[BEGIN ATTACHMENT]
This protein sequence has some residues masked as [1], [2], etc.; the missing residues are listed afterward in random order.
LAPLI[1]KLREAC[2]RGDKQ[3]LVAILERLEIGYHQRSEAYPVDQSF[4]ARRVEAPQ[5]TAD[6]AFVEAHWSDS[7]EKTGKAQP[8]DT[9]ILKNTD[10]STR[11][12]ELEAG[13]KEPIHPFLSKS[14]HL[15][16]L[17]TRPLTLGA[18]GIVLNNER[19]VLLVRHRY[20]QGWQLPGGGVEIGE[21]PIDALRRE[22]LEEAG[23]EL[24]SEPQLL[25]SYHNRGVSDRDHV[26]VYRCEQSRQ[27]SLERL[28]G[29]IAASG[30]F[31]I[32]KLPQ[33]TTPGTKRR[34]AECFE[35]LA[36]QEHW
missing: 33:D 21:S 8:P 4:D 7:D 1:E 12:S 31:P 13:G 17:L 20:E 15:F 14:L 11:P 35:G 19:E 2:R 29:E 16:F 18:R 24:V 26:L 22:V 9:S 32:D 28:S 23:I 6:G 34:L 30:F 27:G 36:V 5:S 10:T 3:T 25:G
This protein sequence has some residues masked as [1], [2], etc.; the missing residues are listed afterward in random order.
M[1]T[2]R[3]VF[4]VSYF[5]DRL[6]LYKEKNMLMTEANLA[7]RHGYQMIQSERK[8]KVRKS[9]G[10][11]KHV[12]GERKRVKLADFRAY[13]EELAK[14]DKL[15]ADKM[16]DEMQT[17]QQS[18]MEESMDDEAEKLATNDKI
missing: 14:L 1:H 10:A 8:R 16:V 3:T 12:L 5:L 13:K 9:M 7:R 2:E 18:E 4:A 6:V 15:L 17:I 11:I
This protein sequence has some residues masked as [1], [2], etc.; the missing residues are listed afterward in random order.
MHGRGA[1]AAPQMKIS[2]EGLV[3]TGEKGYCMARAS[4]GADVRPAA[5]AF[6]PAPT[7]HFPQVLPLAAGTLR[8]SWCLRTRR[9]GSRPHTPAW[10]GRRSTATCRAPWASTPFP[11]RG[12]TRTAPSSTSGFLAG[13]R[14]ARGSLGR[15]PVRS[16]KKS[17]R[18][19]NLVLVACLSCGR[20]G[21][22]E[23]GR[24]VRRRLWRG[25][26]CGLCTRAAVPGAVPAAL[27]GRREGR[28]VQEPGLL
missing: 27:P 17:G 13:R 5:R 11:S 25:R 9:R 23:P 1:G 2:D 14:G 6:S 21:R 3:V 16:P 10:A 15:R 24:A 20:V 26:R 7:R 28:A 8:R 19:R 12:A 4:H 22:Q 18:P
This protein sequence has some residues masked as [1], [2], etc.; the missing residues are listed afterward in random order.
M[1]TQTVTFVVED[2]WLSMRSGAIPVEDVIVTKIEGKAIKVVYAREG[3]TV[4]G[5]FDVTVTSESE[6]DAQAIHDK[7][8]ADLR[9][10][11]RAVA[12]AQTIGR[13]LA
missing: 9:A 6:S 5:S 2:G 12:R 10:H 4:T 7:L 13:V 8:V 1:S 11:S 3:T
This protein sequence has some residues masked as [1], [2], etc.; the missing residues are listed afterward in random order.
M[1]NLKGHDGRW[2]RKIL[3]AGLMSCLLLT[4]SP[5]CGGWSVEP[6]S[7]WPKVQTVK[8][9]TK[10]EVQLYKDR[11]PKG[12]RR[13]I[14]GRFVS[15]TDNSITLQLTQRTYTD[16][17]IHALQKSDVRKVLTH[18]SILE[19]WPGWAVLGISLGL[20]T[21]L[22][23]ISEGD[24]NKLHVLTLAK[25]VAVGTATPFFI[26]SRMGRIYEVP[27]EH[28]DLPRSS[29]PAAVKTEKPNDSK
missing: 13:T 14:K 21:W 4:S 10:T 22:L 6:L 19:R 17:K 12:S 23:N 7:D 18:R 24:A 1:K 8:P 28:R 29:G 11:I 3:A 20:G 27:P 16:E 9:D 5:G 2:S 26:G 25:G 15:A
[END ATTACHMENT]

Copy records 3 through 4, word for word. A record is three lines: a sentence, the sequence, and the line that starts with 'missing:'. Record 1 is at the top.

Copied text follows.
This protein sequence has some residues masked as [1], [2], etc.; the missing residues are listed afterward in random order.
MHGRGA[1]AAPQMKIS[2]EGLV[3]TGEKGYCMARAS[4]GADVRPAA[5]AF[6]PAPT[7]HFPQVLPLAAGTLR[8]SWCLRTRR[9]GSRPHTPAW[10]GRRSTATCRAPWASTPFP[11]RG[12]TRTAPSSTSGFLAG[13]R[14]ARGSLGR[15]PVRS[16]KKS[17]R[18][19]NLVLVACLSCGR[20]G[21][22]E[23]GR[24]VRRRLWRG[25][26]CGLCTRAAVPGAVPAAL[27]GRREGR[28]VQEPGLL
missing: 27:P 17:G 13:R 5:R 11:S 25:R 9:R 23:P 1:G 2:D 14:G 6:S 21:R 3:V 16:P 10:A 15:R 24:A 20:V 26:R 7:R 28:A 8:R 19:R 12:A 4:H 22:Q 18:P
This protein sequence has some residues masked as [1], [2], etc.; the missing residues are listed afterward in random order.
M[1]TQTVTFVVED[2]WLSMRSGAIPVEDVIVTKIEGKAIKVVYAREG[3]TV[4]G[5]FDVTVTSESE[6]DAQAIHDK[7][8]ADLR[9][10][11]RAVA[12]AQTIGR[13]LA
missing: 9:A 6:S 5:S 2:G 12:R 10:H 4:T 7:L 13:V 8:V 1:S 11:S 3:T